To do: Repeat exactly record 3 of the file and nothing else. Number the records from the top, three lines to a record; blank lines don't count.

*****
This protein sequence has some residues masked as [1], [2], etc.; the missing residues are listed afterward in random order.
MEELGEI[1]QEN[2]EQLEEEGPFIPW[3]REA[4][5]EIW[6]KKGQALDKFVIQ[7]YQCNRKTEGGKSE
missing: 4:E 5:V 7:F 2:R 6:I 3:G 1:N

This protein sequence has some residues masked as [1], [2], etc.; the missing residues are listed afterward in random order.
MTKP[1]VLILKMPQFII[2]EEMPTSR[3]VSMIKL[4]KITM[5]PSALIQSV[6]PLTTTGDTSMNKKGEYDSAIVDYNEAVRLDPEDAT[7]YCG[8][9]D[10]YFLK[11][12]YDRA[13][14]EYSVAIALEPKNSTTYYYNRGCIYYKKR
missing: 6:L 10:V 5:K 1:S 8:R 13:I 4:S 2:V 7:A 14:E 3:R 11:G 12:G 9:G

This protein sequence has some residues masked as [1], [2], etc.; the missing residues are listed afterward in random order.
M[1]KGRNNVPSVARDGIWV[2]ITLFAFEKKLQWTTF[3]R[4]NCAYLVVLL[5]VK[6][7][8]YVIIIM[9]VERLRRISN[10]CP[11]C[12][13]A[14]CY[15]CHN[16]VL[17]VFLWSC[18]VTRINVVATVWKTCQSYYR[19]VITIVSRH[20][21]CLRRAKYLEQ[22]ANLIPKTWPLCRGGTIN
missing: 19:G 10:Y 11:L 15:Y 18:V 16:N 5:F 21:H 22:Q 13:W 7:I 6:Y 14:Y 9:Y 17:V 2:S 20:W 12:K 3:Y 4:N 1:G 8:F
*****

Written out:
This protein sequence has some residues masked as [1], [2], etc.; the missing residues are listed afterward in random order.
M[1]KGRNNVPSVARDGIWV[2]ITLFAFEKKLQWTTF[3]R[4]NCAYLVVLL[5]VK[6][7][8]YVIIIM[9]VERLRRISN[10]CP[11]C[12][13]A[14]CY[15]CHN[16]VL[17]VFLWSC[18]VTRINVVATVWKTCQSYYR[19]VITIVSRH[20][21]CLRRAKYLEQ[22]ANLIPKTWPLCRGGTIN
missing: 19:G 10:Y 11:L 15:Y 18:V 16:N 5:F 21:H 22:Q 13:W 7:I 6:Y 14:Y 9:Y 17:V 2:S 20:W 12:K 3:Y 4:N 1:G 8:F